From busking in Byron Bay to Triple J Like A Version! Ziggy Alberts has certainly made a name for himself in the music industry. He prides himself on being an independent artist and has organically built a dedicated following, and paved a pathway way to success!
Ziggy has headlined a European tour, and sold out nearly all shows on his ‘Heaven’ Australian tour last year. He’s sure to stay on the same path following his latest single ‘Love Me Now’ and next album on it’s way!
We were lucky enough to have a chat with Ziggy to bring you some music industry insight!
Who was your first musical inspiration? Why? Who inspires you now?
Horrorshow, because they really opened my eyes to the depth of storytelling possible through lyrics. Then Ben Howard, because his take on acoustic folk song writing is so unique. Now, the list is impossibly long. There is so much good music being made, it’s incredible!
What advice do you have for someone who is about to set off on their first tour?
Health, health, health. It’s fun getting drunk on tour, I’ve done it, but if you want to play your best shows for the people – and tour for years to come – partying just isn’t much a part of the equation.
What has been one of the most defining moments in your career?
Staying independent and co-founding my own record label, Commonfolk Records. I was really close to signing to a record label, after being independent for so long – but we as a team made the decision to stay independent and start our own. I’m really proud of that. It’s my vision that once we pave a solid road out of my career we will take on other artists who want to do it differently.
[Want to start your own record label? Check out our Record Labels Course]
How has your music practice changed over time?
It used to be all in-situ; I was busking so much that on average I played 3 hours a day. Right now I’m in Norway and don’t even have a guitar (haha!) the landscape has changed. I will rehearse and busk a lot before tour starts again to get a groove.
My top business tip for new artists is…
Stay involved. First couple years I was my own manager, my own booking agent, my own driver, my own sound guy, sometimes even my own ticket collector (haha). Try to learn as much about the business side of your career as possible. Then you will choose better people to work with and have a greater understanding of their work. I am, now, hands off with quite a few sides of the business, but I am across all major decisions.
[Interesting in becoming a band manager? Or in managing your own music career? Hit up the Artist Management Course!]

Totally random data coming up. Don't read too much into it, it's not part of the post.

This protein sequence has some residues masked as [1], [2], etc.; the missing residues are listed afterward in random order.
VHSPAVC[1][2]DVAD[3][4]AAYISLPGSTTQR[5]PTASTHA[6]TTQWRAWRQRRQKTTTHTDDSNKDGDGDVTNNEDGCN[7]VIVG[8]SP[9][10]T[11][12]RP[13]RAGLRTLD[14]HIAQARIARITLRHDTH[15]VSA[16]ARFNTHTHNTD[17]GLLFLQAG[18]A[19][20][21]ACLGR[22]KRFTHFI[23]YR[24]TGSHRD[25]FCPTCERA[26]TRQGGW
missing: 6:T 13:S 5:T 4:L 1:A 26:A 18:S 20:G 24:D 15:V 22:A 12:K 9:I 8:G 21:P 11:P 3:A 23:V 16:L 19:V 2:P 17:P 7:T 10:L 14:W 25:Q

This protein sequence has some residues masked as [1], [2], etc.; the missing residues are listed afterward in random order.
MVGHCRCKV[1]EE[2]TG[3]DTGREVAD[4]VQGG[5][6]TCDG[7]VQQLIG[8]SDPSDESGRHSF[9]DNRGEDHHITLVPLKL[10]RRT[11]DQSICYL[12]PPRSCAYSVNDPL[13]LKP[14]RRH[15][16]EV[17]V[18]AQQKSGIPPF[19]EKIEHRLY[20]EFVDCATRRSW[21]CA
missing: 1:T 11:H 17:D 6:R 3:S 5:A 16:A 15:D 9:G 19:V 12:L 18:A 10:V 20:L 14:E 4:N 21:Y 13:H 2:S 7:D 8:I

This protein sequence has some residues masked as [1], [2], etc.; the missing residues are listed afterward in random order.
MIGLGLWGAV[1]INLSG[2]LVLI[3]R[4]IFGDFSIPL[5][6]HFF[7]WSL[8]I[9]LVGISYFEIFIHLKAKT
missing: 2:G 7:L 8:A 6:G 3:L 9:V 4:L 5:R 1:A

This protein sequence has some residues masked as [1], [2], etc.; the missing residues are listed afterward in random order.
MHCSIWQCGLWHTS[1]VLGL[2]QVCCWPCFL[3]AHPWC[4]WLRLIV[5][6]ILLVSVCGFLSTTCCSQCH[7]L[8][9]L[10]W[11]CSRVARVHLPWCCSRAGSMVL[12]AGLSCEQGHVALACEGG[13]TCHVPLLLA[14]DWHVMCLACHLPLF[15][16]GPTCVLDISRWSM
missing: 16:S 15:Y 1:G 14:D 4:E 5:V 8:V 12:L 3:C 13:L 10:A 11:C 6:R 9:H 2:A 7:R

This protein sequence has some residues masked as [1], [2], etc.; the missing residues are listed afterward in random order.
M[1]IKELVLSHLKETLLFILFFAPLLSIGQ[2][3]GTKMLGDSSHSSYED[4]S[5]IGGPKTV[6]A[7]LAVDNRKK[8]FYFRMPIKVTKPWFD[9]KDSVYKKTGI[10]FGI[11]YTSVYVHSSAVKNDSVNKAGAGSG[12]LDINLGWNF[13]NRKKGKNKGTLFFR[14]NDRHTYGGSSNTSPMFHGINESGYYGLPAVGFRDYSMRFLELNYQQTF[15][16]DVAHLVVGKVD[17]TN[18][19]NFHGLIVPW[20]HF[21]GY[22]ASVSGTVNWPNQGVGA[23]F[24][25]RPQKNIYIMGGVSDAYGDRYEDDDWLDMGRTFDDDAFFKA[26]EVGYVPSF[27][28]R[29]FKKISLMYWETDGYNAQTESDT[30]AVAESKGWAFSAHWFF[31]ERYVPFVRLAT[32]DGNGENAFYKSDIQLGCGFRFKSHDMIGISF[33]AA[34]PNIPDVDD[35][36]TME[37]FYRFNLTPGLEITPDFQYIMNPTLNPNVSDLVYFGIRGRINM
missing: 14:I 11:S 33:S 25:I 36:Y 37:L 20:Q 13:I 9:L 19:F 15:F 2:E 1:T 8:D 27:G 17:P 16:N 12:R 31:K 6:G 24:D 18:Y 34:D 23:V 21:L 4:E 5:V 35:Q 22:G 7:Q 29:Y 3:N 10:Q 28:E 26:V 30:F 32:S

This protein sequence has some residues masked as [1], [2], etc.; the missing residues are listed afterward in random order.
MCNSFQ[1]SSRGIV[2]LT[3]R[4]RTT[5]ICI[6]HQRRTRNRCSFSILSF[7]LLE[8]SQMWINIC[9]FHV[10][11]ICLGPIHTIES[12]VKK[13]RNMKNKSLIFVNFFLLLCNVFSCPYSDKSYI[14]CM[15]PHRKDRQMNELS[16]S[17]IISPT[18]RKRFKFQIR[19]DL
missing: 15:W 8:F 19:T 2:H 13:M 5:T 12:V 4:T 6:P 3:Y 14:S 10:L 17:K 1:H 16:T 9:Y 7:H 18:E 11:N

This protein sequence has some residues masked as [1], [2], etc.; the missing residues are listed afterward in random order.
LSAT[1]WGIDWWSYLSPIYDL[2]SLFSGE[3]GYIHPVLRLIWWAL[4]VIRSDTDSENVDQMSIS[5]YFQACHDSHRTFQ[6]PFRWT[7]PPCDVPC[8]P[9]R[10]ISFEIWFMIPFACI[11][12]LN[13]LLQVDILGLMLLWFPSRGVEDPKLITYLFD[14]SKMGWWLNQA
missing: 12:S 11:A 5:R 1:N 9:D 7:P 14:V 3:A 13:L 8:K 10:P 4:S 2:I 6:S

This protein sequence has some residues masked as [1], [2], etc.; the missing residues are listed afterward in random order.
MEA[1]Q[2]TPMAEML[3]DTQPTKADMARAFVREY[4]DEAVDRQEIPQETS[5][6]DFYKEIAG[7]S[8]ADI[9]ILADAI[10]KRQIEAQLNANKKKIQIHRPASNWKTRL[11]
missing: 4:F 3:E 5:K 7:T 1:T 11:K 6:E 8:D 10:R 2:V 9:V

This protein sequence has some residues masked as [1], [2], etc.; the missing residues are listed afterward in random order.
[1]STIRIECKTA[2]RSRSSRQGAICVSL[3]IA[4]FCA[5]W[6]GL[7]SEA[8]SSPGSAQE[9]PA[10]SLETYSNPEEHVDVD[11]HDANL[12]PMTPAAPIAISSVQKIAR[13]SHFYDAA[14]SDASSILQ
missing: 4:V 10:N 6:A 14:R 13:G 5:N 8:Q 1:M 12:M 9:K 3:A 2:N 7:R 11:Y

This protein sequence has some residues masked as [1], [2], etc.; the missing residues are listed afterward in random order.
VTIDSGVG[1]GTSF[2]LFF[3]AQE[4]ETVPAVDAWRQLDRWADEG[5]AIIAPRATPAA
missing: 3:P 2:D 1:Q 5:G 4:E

My biggest career mistake has been… What would you do differently now?
I don’t believe I’ve made my biggest career mistake yet. Everything I’ve done to date in my career, even if it’s been a bad decision, has led to beautiful things.
Example: In November 2017 I, with encouragement from my team, decided to take 10 months off touring. The most time in 5 years, at the peak of my career. You could argue that is a terrible career decision – but not touring has given me time to get 2 eye operations, get healthy again, work on the back end of the business, finish my new album, start a record
label, and – hilariously – has led to better opportunities and growth that wouldn’t have been possible otherwise.
In my opinion, the most important issue facing the music industry is… What do you think can change that?
Plastic use. The amount of single use plastic in catering backstagewhat’s provided for the listeners out front… It’s fucked up. Artists are starting to stand up and demand better,
and that’s creating change, because if the artist is unhappy all hell breaks loose (haha) – but I think the biggest change will come with choice. Listeners and artists – I say it in that order, because who’s the bigger crowd? They should have the option to choose or buy more sustainable packaging for their food and water at music events. Because there is lots of people right now wanting to make a better choice but it just isn’t always facilitated. Massive thank you to all the festival organisers, venue owners and stall holders who are currently making these changes. Let’s keep it growing!
If Ziggy’s hands-on tips inspired you, check out the courses page here at Music Industry Inside Out for more on how to be savvy with your own music career!